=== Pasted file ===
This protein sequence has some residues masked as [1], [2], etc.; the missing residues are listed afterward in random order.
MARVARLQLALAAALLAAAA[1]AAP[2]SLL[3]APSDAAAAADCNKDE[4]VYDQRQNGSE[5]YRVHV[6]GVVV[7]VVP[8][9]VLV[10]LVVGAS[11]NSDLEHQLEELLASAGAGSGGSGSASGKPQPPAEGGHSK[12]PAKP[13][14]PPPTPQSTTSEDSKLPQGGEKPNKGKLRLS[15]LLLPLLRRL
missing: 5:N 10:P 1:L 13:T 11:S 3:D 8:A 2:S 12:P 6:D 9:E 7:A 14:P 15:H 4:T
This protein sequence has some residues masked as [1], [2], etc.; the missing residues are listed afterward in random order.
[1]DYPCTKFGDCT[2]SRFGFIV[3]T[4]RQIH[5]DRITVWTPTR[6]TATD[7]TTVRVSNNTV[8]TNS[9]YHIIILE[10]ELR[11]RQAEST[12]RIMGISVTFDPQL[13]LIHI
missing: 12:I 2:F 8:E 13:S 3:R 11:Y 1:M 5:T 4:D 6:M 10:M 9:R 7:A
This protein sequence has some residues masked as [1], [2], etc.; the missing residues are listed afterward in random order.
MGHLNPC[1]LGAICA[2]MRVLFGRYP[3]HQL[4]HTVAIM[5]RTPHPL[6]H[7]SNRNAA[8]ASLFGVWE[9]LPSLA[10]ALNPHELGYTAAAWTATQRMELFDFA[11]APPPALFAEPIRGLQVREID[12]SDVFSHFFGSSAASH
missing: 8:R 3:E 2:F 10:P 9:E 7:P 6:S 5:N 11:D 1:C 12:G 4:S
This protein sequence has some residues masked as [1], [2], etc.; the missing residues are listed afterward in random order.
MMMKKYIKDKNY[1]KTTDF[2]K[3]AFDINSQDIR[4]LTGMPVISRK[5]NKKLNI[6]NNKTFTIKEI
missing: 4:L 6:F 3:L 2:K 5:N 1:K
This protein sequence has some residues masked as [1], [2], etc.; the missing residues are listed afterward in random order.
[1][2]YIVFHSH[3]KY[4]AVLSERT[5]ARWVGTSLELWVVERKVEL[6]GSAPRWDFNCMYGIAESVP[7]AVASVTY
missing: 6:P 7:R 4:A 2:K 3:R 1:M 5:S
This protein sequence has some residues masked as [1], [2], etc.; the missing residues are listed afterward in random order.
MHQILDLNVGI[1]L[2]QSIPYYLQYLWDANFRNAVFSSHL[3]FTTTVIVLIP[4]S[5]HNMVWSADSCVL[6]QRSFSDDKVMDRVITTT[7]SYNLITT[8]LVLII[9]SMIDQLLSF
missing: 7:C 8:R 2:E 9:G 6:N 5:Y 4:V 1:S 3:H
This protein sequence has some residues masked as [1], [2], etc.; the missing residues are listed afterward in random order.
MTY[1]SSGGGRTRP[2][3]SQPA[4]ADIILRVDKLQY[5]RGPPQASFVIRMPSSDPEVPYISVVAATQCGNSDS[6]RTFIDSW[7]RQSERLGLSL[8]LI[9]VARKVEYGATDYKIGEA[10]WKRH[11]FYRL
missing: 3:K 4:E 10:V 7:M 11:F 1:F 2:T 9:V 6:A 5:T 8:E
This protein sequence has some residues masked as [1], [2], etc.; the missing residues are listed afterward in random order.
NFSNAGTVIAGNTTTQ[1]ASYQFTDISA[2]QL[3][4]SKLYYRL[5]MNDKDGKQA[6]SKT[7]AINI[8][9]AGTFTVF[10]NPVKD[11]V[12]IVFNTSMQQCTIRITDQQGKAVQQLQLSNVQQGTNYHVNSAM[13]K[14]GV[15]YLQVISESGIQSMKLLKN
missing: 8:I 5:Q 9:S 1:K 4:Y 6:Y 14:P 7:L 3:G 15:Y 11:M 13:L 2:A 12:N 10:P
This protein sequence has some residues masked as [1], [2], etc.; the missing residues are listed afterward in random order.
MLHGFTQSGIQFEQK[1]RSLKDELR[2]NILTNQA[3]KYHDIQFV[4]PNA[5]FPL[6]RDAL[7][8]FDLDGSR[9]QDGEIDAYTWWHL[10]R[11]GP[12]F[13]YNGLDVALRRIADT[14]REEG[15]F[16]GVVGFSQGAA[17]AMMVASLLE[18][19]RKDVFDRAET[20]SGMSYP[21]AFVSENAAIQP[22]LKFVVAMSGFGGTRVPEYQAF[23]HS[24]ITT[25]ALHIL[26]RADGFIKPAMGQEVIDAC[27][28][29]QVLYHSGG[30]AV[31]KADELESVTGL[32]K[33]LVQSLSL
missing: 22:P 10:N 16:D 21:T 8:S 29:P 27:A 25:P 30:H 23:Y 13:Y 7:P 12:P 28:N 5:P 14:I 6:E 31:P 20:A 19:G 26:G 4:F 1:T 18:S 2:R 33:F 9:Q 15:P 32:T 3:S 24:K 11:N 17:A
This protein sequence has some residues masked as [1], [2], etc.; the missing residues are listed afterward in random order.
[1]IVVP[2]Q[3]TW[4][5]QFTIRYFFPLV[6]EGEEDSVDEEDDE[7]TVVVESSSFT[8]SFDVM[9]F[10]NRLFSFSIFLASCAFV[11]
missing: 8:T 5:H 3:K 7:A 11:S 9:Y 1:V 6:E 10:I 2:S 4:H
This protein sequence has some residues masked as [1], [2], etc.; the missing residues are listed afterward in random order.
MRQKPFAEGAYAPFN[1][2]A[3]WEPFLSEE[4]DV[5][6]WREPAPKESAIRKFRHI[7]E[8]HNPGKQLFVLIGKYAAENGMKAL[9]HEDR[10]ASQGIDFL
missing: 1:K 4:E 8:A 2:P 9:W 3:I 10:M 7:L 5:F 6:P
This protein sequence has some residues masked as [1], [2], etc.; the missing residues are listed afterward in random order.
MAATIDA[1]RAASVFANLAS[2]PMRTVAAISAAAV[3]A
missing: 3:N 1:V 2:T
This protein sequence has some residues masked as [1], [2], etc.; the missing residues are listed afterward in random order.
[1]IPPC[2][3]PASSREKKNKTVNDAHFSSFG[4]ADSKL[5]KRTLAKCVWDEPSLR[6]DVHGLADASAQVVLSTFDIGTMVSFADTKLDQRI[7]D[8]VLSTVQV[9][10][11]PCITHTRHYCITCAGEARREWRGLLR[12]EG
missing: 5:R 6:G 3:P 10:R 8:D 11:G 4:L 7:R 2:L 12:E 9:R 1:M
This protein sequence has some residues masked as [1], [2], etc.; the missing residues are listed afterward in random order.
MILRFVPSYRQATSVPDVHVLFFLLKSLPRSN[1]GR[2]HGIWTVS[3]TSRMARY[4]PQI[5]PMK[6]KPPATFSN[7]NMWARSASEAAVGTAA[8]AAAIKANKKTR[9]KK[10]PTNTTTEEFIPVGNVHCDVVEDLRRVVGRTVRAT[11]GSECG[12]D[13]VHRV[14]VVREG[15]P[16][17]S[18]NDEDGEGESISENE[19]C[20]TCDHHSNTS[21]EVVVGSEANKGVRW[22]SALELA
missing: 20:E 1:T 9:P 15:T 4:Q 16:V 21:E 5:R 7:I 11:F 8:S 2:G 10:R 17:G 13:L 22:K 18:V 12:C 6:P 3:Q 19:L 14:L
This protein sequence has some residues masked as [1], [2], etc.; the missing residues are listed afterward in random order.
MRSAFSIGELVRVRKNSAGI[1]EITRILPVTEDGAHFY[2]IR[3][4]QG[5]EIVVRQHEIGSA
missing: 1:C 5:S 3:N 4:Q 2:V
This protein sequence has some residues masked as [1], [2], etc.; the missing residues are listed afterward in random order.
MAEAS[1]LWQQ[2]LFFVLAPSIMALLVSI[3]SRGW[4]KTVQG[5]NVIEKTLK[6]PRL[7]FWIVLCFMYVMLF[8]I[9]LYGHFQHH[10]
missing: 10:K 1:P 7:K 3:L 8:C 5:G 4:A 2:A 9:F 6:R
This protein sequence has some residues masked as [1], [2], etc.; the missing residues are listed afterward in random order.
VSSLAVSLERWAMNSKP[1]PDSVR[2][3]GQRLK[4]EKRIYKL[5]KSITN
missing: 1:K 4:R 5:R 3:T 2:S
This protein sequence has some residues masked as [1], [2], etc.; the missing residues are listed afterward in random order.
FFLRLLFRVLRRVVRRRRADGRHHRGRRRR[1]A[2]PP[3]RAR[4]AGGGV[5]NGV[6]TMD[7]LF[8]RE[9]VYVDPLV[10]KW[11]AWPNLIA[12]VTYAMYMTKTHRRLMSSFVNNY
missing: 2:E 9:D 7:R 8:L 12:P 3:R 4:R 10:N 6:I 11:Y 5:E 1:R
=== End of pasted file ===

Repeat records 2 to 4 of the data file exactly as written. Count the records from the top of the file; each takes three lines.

This protein sequence has some residues masked as [1], [2], etc.; the missing residues are listed afterward in random order.
[1]DYPCTKFGDCT[2]SRFGFIV[3]T[4]RQIH[5]DRITVWTPTR[6]TATD[7]TTVRVSNNTV[8]TNS[9]YHIIILE[10]ELR[11]RQAEST[12]RIMGISVTFDPQL[13]LIHI
missing: 12:I 2:F 8:E 13:S 3:R 11:Y 1:M 5:T 4:D 6:M 10:M 9:R 7:A
This protein sequence has some residues masked as [1], [2], etc.; the missing residues are listed afterward in random order.
MGHLNPC[1]LGAICA[2]MRVLFGRYP[3]HQL[4]HTVAIM[5]RTPHPL[6]H[7]SNRNAA[8]ASLFGVWE[9]LPSLA[10]ALNPHELGYTAAAWTATQRMELFDFA[11]APPPALFAEPIRGLQVREID[12]SDVFSHFFGSSAASH
missing: 8:R 3:E 2:F 10:P 9:E 7:P 6:S 5:N 11:D 1:C 12:G 4:S
This protein sequence has some residues masked as [1], [2], etc.; the missing residues are listed afterward in random order.
MMMKKYIKDKNY[1]KTTDF[2]K[3]AFDINSQDIR[4]LTGMPVISRK[5]NKKLNI[6]NNKTFTIKEI
missing: 4:L 6:F 3:L 2:K 5:N 1:K